“Since [the standoff], we have begun to take measures to seal and control the areas around the Huangyan Island,” Maj. Gen. Zhang Zhaozhong, of China’s People’s Liberation Army, said in a television interview in May, using the Chinese term for Scarborough. (That there are three different names for the same set of uninhabitable rocks tells you much of what you need to know about the region.) He described a “cabbage strategy,” which entails surrounding a contested area with so many boats — fishermen, fishing administration ships, marine surveillance ships, navy warships — that “the island is thus wrapped layer by layer like a cabbage.”

There can be no question that the cabbage strategy is in effect now at Ayungin and has been at least since May. General Zhang, in his interview several months ago, listed Ren’ai Shoal (the Chinese name for Ayungin) in the P.L.A.’s “series of achievements” in the South China Sea. He had already put it in the win column, even though eight Filipino marines still live there. He also seemed to take some pleasure in the strategy. Of taking territory from the Philippines, he said: “We should do more such things in the future. For those small islands, only a few troopers are able to station on each of them, but there is no food or even drinking water there. If we carry out the cabbage strategy, you will not be able to send food and drinking water onto the islands. Without the supply for one or two weeks, the troopers stationed there will leave the islands on their own. Once they have left, they will never be able to come back.”

In bringing their complaints to arbitration, the Philippines has used the only real lever it has: to try to occupy the moral high ground and focus international attention on the issue. In response, China has tried to isolate the Philippines — discouraging President Benigno S. Aquino III from attending the China-Asean Expo in Nanning last month and continuing to steer the Asean agenda away from a final agreement on a legally binding code of conduct in the South China Sea. (One former U.S. official told me, “So far, China has been able to split Asean the way you would split a cord of wood.”) China has stated that they view the overlapping claims as bilateral issues, to be negotiated between China and each individual claimant one at a time, a strategy that maximizes what China can extract from each party.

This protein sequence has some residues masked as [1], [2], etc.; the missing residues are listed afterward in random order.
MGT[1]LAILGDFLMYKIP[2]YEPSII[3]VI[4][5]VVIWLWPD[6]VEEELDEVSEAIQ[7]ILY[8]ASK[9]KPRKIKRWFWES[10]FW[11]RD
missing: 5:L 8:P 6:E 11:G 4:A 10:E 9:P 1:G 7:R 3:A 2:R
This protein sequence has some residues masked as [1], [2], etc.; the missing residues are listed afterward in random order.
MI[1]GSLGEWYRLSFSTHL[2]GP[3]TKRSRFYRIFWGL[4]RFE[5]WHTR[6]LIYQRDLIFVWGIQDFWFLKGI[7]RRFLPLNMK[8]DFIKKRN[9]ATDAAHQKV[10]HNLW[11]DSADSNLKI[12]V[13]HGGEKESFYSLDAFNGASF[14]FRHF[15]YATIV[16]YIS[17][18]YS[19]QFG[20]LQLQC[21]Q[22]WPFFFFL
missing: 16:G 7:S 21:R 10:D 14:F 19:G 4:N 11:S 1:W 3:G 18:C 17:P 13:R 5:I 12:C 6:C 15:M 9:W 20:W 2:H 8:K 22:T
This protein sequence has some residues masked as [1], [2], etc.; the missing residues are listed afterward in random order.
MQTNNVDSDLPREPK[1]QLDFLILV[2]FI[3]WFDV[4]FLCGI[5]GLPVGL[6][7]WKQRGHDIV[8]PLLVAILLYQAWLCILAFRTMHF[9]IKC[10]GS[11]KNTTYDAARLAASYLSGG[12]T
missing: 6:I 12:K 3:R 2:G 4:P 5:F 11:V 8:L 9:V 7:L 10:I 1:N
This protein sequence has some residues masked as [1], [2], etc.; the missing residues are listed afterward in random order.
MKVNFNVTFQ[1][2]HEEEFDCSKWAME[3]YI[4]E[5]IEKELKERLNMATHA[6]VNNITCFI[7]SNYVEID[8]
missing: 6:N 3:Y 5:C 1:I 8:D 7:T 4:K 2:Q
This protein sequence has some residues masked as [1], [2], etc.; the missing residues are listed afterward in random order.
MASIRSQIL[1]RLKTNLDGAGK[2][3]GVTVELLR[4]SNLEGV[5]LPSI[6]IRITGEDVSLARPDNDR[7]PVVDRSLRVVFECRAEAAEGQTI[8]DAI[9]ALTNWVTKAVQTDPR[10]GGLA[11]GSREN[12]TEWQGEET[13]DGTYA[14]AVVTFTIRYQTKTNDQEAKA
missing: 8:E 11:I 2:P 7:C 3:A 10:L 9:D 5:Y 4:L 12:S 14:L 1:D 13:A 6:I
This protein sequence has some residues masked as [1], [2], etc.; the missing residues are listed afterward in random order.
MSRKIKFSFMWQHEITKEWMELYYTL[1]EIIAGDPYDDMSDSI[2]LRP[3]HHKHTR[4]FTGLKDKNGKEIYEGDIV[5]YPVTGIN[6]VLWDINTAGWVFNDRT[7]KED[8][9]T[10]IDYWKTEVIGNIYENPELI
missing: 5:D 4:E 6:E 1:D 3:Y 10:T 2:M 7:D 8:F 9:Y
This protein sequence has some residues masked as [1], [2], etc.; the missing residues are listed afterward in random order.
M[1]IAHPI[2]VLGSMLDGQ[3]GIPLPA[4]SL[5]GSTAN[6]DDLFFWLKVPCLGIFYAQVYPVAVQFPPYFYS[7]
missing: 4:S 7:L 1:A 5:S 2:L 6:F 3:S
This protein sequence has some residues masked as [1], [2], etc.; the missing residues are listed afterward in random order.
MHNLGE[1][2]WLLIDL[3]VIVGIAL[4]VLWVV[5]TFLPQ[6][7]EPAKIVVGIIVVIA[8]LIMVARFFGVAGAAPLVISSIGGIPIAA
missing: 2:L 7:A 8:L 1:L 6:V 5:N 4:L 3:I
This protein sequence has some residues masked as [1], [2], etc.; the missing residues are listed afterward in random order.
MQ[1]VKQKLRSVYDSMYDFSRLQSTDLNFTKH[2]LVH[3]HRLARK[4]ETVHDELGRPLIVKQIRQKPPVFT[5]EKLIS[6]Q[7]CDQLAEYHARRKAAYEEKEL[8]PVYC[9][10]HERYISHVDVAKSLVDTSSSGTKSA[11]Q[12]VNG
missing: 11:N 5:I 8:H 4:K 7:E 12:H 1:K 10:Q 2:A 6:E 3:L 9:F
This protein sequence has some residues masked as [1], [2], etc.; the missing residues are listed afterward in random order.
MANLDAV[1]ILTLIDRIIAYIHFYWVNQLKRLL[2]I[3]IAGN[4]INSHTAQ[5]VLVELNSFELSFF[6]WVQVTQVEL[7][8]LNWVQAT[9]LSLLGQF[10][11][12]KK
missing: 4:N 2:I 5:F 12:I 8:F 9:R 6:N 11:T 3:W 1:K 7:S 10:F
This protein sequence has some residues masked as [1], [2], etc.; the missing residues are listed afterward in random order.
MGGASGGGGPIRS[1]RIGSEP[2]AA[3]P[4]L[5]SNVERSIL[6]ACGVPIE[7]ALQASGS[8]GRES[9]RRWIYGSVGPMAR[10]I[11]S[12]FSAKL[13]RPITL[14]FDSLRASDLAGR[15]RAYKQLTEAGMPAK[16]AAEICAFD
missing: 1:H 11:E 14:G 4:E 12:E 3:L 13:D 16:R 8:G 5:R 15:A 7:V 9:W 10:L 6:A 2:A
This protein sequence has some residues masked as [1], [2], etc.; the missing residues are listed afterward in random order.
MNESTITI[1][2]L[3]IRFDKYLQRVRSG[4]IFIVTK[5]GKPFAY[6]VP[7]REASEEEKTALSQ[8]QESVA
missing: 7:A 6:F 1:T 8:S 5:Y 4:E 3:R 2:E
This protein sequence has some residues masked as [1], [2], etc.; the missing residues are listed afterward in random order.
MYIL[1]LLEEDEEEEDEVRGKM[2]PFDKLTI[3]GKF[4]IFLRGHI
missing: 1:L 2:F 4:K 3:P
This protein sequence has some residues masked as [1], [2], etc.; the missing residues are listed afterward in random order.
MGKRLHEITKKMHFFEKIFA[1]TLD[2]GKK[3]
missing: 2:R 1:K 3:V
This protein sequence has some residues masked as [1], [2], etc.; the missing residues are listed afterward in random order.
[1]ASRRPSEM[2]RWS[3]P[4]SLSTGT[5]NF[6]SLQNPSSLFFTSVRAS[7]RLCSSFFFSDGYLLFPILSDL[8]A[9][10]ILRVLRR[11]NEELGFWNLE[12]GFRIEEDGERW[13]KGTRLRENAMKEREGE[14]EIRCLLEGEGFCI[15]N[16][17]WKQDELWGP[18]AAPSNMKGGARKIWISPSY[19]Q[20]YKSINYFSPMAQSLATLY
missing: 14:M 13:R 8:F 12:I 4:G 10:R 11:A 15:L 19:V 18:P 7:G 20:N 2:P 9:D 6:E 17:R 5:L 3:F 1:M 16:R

The official U.S. position, articulated by Secretaries Clinton and Kerry, has been that the U.S. will not take sides in disputes over sovereignty. As the assistant secretary of state for East Asian and Pacific Affairs, Daniel R. Russel, told me, “Our primary interest is in maintaining peace, security and stability that allows for economic growth and avoids tension or conflict.” Basically, we’re staying out of it. But the U.S. has stepped up its joint operations with the Philippines, including a recent mock amphibious landing not far from Scarborough Shoal. There has also been talk of increasing U.S. troop rotations into some of its former bases.

“I think we want to find a way to restrain China and reassure the Philippines without getting ourselves into a shooting war,” James Steinberg, the former deputy secretary of state under Hillary Clinton, told me. “We have a broad interest in China behaving responsibly. But sovereignty over the Spratly Islands is not our dispute. We need to find a way to be engaged without being in the middle.” Kurt Campbell, a former assistant secretary of state with the Obama administration, put it more bluntly: “Maritime territorial disputes are the hardest problem, bar none, that diplomats are currently facing in Asia. On all of these issues, no country has any flexibility. I’ve never seen more white knuckles.”